The Fish fly made the Wall Street Journal when a reporter beheld the abundant fish fly hatch emerging from Lake St. Claire and attempted to walk and drive around Grosse Pointe collecting stories. He was clearly from out of town because the streets slickened by crunched fish flies amazed him. Where does the Wall Street Journal and New York Times find all these dewy eyed reporters who understand nothing Midwestern and who don't bone up on the two hour flight from JFK?
The abundant fish fly hatch from the smallest Great Lake hasn't caused locals to bat an eye in decades because the fish fly swarm has been plentiful since the seventies, a sign of the recovering ecosystem of the lake. How bad did Lake St. Claire have to grow to suppress the hatch? Don't ask. I hear the damage was profound. It's as tragic as a woman experiencing a stress so great, her menstrual cycle goes dormant.
So, it intrigues me to see hundreds of fish flies hunched on the sidewalks of Kewadin Shores, the casino resort located on East Moran Bay, north of St Ignace. Why so few up north of the lower peninsula, up here where the water should be purer than that of Lake St. Claire. Why so long after the hatch reported in the Wall Street Journal.
I hated crunching a few of them, unavoidable because the fish flies were still legion if not a plague. Nature has hinted at a story here and I am so unschooled in her ways, I can only guess at the facts. I am thinking that this great wild has a rolling hatch, this hatch event a tapering from the series of more fecund hatches.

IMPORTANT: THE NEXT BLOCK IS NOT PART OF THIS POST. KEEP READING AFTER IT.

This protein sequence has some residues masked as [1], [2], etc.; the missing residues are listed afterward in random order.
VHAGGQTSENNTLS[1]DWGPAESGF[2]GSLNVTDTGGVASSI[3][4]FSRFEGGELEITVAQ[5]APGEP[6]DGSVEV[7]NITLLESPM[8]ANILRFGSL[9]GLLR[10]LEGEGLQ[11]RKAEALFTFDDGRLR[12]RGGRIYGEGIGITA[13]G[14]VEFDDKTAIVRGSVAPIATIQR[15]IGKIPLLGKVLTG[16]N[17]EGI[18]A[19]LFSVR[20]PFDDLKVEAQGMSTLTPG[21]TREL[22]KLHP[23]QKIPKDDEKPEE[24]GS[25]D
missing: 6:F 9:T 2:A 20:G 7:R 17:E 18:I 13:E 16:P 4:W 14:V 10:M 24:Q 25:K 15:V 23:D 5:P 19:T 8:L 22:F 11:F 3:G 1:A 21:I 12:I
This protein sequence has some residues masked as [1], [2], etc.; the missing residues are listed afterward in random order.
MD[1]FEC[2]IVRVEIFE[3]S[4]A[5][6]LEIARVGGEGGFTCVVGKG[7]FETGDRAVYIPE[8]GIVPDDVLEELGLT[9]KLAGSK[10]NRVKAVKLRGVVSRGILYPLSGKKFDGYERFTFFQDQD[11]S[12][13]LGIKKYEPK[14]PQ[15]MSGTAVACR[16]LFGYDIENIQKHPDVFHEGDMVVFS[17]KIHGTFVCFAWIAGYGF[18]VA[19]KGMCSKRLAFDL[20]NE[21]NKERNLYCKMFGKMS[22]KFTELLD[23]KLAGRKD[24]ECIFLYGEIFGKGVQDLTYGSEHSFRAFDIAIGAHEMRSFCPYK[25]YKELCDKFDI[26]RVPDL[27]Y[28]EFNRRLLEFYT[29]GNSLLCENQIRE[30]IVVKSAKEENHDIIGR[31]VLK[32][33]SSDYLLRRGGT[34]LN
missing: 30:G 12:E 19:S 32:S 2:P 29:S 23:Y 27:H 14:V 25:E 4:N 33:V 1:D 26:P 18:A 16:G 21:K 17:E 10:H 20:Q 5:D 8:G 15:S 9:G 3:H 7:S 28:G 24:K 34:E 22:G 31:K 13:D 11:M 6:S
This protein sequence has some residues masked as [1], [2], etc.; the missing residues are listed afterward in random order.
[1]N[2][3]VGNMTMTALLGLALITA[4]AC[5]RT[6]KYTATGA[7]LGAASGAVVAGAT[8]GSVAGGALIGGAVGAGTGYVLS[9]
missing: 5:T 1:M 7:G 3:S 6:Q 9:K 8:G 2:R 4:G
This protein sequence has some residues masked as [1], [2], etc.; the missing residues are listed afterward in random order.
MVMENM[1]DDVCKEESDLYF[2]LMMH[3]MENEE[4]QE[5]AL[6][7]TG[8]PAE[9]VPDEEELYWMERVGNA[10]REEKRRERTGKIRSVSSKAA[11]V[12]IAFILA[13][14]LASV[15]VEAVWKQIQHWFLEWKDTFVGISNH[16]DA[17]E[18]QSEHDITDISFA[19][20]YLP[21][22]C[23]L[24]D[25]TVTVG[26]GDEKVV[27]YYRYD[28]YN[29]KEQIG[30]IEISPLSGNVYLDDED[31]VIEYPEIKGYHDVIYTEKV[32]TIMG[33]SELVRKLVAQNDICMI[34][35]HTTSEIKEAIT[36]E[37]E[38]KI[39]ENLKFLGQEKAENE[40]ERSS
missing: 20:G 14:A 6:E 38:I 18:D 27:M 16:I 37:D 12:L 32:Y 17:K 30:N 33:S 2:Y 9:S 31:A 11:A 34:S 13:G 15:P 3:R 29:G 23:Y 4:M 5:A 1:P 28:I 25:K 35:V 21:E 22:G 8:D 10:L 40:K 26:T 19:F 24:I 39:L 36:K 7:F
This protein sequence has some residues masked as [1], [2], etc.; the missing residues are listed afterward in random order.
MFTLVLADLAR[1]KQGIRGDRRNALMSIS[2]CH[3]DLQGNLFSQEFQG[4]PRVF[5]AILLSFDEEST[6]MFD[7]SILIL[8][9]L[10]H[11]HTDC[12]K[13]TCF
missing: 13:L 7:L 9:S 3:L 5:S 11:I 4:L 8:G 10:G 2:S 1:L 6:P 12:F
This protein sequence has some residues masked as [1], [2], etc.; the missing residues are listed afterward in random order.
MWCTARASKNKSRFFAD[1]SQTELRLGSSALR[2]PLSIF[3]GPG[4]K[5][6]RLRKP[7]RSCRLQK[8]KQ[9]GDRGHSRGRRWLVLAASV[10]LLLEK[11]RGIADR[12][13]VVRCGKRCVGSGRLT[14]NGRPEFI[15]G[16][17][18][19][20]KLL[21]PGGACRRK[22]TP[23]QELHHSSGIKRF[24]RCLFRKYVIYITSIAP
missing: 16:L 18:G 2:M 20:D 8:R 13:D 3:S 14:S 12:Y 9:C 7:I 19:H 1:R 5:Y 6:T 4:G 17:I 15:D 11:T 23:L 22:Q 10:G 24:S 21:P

A fellow who lived in Grosse Pointe before following the call of Charleston, New Orleans or New York City got really familiar with the fish fly. He had eighteen late spring infestations to draw upon when writing his first novel. So when he titled his murder mystery set in the wards of New Orleans, he titled the book after the short-lived snack for bass and walleye. I haven't read it yet but I know it has to match his intriguing writings on arts and culture.
Right on cue, a fish fly has landed on my untucked shirt tail, demanding a close-up.